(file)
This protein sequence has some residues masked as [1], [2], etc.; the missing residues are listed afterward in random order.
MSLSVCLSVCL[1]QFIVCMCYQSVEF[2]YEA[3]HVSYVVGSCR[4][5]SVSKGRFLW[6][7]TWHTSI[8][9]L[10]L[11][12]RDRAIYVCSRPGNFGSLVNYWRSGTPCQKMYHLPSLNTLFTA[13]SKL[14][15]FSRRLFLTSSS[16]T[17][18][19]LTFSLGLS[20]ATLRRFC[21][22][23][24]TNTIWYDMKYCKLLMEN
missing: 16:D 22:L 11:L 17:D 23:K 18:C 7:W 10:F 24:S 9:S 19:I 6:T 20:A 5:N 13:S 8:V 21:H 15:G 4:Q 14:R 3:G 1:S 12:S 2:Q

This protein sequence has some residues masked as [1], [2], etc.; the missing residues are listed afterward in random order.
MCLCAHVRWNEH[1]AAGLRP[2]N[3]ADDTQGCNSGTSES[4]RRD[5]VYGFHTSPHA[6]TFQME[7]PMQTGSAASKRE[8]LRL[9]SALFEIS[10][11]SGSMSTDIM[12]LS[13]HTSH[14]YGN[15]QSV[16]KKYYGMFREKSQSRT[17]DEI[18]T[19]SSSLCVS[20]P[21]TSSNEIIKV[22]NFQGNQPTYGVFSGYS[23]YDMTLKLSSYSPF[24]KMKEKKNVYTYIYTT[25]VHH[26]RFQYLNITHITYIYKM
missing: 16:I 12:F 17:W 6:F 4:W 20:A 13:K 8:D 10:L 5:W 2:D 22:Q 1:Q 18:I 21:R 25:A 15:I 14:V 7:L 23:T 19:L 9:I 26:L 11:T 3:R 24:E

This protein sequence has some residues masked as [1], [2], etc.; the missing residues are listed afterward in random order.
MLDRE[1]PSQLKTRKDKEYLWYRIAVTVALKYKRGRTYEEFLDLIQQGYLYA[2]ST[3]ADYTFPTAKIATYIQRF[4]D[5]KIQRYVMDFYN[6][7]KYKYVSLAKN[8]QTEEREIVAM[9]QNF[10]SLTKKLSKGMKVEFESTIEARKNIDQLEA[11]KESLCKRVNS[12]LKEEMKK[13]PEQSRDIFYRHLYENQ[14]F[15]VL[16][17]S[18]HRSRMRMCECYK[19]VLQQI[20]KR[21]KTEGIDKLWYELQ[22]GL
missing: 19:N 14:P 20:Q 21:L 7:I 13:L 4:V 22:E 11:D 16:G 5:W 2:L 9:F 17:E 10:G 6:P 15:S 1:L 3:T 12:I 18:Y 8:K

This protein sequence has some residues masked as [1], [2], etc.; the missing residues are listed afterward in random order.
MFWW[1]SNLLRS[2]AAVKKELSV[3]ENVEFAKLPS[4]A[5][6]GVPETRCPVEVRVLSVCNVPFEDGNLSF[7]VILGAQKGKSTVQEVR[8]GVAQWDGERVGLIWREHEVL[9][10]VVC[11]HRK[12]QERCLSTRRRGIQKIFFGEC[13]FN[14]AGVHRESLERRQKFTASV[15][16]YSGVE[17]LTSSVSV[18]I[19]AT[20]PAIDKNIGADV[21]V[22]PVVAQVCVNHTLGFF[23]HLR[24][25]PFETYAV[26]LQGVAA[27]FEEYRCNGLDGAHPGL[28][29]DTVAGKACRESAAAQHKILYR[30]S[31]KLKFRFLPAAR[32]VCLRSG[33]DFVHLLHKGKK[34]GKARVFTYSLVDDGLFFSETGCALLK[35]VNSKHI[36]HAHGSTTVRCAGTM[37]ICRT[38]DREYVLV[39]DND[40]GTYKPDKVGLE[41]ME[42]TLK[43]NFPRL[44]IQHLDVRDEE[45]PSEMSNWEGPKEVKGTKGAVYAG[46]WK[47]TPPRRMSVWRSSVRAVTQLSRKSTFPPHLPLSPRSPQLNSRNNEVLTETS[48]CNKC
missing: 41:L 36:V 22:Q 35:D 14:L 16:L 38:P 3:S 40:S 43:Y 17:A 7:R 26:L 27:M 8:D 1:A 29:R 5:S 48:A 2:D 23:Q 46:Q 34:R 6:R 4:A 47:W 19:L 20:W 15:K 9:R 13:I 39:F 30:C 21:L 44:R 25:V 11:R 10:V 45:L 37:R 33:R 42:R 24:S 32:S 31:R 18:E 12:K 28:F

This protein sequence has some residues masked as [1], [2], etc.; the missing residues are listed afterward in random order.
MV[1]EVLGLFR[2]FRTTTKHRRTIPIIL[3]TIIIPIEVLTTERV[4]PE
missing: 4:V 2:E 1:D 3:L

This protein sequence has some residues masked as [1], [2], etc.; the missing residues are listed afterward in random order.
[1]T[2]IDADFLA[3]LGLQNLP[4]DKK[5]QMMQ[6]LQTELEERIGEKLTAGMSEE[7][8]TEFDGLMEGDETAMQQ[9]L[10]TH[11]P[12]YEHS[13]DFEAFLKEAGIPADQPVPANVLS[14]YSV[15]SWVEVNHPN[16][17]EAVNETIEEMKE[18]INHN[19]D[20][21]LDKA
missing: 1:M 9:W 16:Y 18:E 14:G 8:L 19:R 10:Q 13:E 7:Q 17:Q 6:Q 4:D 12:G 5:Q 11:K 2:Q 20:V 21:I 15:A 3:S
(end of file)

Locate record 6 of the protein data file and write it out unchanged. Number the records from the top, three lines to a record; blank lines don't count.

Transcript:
This protein sequence has some residues masked as [1], [2], etc.; the missing residues are listed afterward in random order.
[1]T[2]IDADFLA[3]LGLQNLP[4]DKK[5]QMMQ[6]LQTELEERIGEKLTAGMSEE[7][8]TEFDGLMEGDETAMQQ[9]L[10]TH[11]P[12]YEHS[13]DFEAFLKEAGIPADQPVPANVLS[14]YSV[15]SWVEVNHPN[16][17]EAVNETIEEMKE[18]INHN[19]D[20][21]LDKA
missing: 1:M 9:W 16:Y 18:E 14:G 8:L 19:R 10:Q 13:E 7:Q 17:Q 6:Q 4:D 12:G 5:Q 11:K 2:Q 20:V 21:I 15:A 3:S